In Reversible Computing, all program statements are reversible. I understand for example that the following:

\begin{align} x\ {+}&{=}\ 4\\ y\ {*}&{=}\ x\\ x\ {-}&{=}\ 10 \end{align}

Has the inverse:

\begin{align} x\ {+}&{=}\ 10\\ y\ {/}&{=}\ x\\ x\ {-}&{=}\ 4 \end{align}

However, I am not following the following if statement, while loop, and reversible update:



$$x \odot f(y)$$

I understand that for a statement to be reversible, the function has to be injective. So you can't have $f(x, y) \mapsto x$ because information is lost.

I don't understand how those if/loop/update functions can be reversible without storing some sort of information/state in the program's evaluation. For example:

x += 4

While that does have the inverse x -= 4, that is not inherent in the statement x += 4. For it to be reversible, it is almost like it would have to store state about it's previous value:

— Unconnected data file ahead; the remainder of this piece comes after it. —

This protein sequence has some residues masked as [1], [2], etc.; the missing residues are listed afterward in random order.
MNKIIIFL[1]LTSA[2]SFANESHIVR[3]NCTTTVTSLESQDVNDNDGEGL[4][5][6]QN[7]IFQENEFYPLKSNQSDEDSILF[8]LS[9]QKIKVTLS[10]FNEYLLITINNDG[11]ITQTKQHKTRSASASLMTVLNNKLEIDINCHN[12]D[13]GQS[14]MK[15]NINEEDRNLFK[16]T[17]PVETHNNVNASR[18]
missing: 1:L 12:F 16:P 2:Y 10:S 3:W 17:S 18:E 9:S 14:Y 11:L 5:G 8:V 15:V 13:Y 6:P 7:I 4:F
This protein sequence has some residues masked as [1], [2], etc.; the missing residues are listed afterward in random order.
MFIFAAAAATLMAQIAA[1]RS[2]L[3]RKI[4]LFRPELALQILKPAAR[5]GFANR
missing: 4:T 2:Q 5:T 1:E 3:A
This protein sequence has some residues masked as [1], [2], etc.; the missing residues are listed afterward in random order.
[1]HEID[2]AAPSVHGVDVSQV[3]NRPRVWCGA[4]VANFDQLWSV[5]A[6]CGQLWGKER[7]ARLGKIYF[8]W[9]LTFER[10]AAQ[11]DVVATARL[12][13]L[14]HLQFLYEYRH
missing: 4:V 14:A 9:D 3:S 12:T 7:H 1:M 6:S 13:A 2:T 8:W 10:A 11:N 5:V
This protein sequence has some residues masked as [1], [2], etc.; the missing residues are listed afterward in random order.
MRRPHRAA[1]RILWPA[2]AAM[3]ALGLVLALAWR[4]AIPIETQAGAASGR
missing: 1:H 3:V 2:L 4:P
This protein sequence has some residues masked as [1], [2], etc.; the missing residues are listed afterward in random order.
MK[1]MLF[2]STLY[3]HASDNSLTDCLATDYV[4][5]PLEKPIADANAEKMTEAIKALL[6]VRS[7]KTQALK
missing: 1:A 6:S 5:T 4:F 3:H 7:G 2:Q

statement1 x = 1
statement2 x.values.push(x)
statement3 x.value = x.value + 4

Then you can do undo x and it would do something like:

x.value = x.values.pop()
x // 1

which is equivalent to:

x -= 4

So basically I'm wondering, how these "reversible" statements work. If they are saving state in some hidden way, or if it is reversible in some sort of tricky way. Maybe an example of stepping forward and backward through the program as it evaluates any of these expressions.

  • 1
    $\begingroup$ Please ask a specific question and put it in the title. I think want you want to know is how ifand while constructs can be reversible in Janus or any other reversible programming language. In which case the answer seems to be, from glancing at the slides, that thesr constructs explicitly contain the case distinguishing postcondition, i.e. the condition needed on the reverse. $\endgroup$ Jul 2 '18 at 12:44

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